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How to Find a Job Abroad After College

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How to Find a Job Abroad After College

If you're getting ready to graduate from college — and looking to cast an international net for a job — you need to do much more than book a plane ticket to Paris, Buenos Aires, or another city of your dreams.

Your to-do list should include determining visa requirements, researching global job markets, drafting a worldly resume, and determining how much it will cost to live in a particular country or region.

Here are some resources and tips for realizing your goal of working abroad:

Where to Get Advice

There's a wealth of great advice available online to help you with your pursuit of an international career. Working Abroad, for example, provides links to jobs and a chat feature to connect you with prospective employers.

Another site, Go Abroad, is especially geared towards those seeking internships or Teaching English as a Foreign Language (TEFL) positions, while Easy Expat offers continent-specific work and lifestyle tips, as well as classified job listings.

Not sure how to choose the right destination for you? Check out these 7 things to consider when moving to a new city after graduation!

how to find a job abroad after college

What Jobs Are Available

For a recent college graduate, teaching English in Asia, Latin America, Eastern Europe, and other non-English speaking parts of the world might be your best bet, Mike Profita writes in About.com Careers.

Younger job seekers looking for positions in their professional field of study may lack the “unique talents and abilities" that immigration authorities in many countries require of employers to “justify why they should be hired over a native worker," Profita writes.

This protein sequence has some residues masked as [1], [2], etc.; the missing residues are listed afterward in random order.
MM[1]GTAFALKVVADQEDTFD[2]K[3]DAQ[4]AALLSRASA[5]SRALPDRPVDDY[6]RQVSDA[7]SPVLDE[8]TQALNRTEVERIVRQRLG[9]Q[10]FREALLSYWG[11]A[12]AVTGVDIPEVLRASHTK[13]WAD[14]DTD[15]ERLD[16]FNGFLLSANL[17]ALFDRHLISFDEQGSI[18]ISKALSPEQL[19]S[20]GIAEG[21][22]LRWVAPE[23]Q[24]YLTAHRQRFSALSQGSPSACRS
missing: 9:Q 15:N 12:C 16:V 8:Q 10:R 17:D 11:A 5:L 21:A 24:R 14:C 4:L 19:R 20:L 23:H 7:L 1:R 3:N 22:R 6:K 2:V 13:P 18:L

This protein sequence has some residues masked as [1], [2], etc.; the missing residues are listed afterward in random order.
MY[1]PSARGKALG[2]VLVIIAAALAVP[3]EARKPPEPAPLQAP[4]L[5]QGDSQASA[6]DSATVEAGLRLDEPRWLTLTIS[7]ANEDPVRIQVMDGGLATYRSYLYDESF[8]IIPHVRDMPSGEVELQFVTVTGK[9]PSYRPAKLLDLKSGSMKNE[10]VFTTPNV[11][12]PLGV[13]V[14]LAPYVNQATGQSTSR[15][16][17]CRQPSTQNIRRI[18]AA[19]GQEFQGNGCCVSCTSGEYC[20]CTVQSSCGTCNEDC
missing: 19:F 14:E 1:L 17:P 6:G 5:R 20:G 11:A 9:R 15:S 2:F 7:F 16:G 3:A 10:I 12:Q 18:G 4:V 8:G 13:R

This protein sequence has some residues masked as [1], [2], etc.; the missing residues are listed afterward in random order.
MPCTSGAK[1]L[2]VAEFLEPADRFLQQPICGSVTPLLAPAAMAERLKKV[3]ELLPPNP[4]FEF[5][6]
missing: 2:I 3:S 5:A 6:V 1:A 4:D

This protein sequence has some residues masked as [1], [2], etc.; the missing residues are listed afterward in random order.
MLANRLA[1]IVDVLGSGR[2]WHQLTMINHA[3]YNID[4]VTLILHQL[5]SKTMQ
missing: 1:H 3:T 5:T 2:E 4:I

Another popular way to work abroad is to become an au pair for a family. These positions typically include housing and a stipend and time off to explore your host family's base.

Interested in working and traveling? Here's how to work (while traveling the world)!

Add Global Appeal to Your Resume

Standards for resumes vary widely, so you will likely have to revamp your U.S. version to appeal to companies in other countries. In many places outside the U.S., resumes include a photo and personal information that might not be considered relevant back home, writes Elaina Giolando in Go Overseas.

Generally, the global standard is a two-page resume that includes the following:

  • Some personal information
  • Details and GPA for secondary and college and university-level education
  • Bulleted sections about work experience
  • A summary of technical and language skills
  • A professionally-done photo

To prepare for varying foreign requirements, Giolando further recommends drafting a four- to five-page “master" resume that can be tailored to individual jobs and countries.

Check out these 8 tips for a successful phone or Skype interview

What Are the Challenges?

how to find a job abroad after college

Working abroad, particularly if it will be your first professional position, may pose unique challenges. Unless you're moving to a country where you are proficient in the language, you are likely to experience communications barriers and some "culture shock," according to GiGoing.

You should also expect to have to confront varying levels of bureaucracy and a professional culture that may differ greatly from what you know in the U.S.

On a personal level, you will need to think of ways to build a network of friends and contacts, including taking classes or pursuing your hobbies to find a sense of home, wherever you are.

Don't Forget to…

  • Check visa, paperwork requirements: The U.S. State Department's Americans Traveling Abroad microsite offers information for each country's entry and visa requirements.
  • Calculate the cost of living: Websites, such as Expatistan, provide calculators to compare the cost-of-living where you currently live to places you're considering moving.
  • Get health insurance: Atlas Travel medical insurance offers customizable plans to ensure you have coverage for hospitalizations and emergencies during short-term assignments, internships, or the period before your employer-sponsored coverage kicks in.

For more information, check out Working Overseas: 5 Websites to Find a Job Abroad.


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